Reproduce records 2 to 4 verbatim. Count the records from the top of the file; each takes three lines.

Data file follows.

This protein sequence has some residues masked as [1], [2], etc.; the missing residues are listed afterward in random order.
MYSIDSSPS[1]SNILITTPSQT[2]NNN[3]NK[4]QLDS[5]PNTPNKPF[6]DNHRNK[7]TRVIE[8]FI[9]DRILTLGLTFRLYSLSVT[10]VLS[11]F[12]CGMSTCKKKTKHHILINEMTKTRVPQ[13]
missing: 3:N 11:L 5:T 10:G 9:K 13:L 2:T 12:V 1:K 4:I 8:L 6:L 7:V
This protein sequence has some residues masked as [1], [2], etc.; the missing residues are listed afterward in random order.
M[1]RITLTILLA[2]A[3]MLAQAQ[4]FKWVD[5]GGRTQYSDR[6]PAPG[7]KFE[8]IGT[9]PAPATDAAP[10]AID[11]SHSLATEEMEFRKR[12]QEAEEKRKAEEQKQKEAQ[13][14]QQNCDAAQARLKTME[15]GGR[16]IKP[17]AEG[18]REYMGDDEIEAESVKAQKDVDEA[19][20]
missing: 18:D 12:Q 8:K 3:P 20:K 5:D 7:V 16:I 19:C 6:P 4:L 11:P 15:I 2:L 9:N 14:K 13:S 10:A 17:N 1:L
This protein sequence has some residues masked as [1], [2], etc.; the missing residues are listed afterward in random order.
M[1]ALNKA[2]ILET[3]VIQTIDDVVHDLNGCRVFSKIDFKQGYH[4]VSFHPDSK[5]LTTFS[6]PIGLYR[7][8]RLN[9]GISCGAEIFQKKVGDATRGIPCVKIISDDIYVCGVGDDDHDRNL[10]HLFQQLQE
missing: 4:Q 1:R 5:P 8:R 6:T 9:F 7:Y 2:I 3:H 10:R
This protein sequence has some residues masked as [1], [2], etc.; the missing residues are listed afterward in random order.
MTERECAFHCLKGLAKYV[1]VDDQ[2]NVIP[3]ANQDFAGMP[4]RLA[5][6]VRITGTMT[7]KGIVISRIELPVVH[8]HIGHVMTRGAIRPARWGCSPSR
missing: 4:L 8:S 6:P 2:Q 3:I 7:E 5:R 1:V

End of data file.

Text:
This protein sequence has some residues masked as [1], [2], etc.; the missing residues are listed afterward in random order.
M[1]RITLTILLA[2]A[3]MLAQAQ[4]FKWVD[5]GGRTQYSDR[6]PAPG[7]KFE[8]IGT[9]PAPATDAAP[10]AID[11]SHSLATEEMEFRKR[12]QEAEEKRKAEEQKQKEAQ[13][14]QQNCDAAQARLKTME[15]GGR[16]IKP[17]AEG[18]REYMGDDEIEAESVKAQKDVDEA[19][20]
missing: 18:D 12:Q 8:K 3:P 20:K 5:D 7:V 16:I 19:C 6:P 4:L 11:P 15:I 2:L 9:N 14:K 13:S 10:A 17:N 1:L
This protein sequence has some residues masked as [1], [2], etc.; the missing residues are listed afterward in random order.
M[1]ALNKA[2]ILET[3]VIQTIDDVVHDLNGCRVFSKIDFKQGYH[4]VSFHPDSK[5]LTTFS[6]PIGLYR[7][8]RLN[9]GISCGAEIFQKKVGDATRGIPCVKIISDDIYVCGVGDDDHDRNL[10]HLFQQLQE
missing: 4:Q 1:R 5:P 8:R 6:T 9:F 7:Y 2:I 3:H 10:R
This protein sequence has some residues masked as [1], [2], etc.; the missing residues are listed afterward in random order.
MTERECAFHCLKGLAKYV[1]VDDQ[2]NVIP[3]ANQDFAGMP[4]RLA[5][6]VRITGTMT[7]KGIVISRIELPVVH[8]HIGHVMTRGAIRPARWGCSPSR
missing: 4:L 8:S 6:P 2:Q 3:I 7:E 5:R 1:V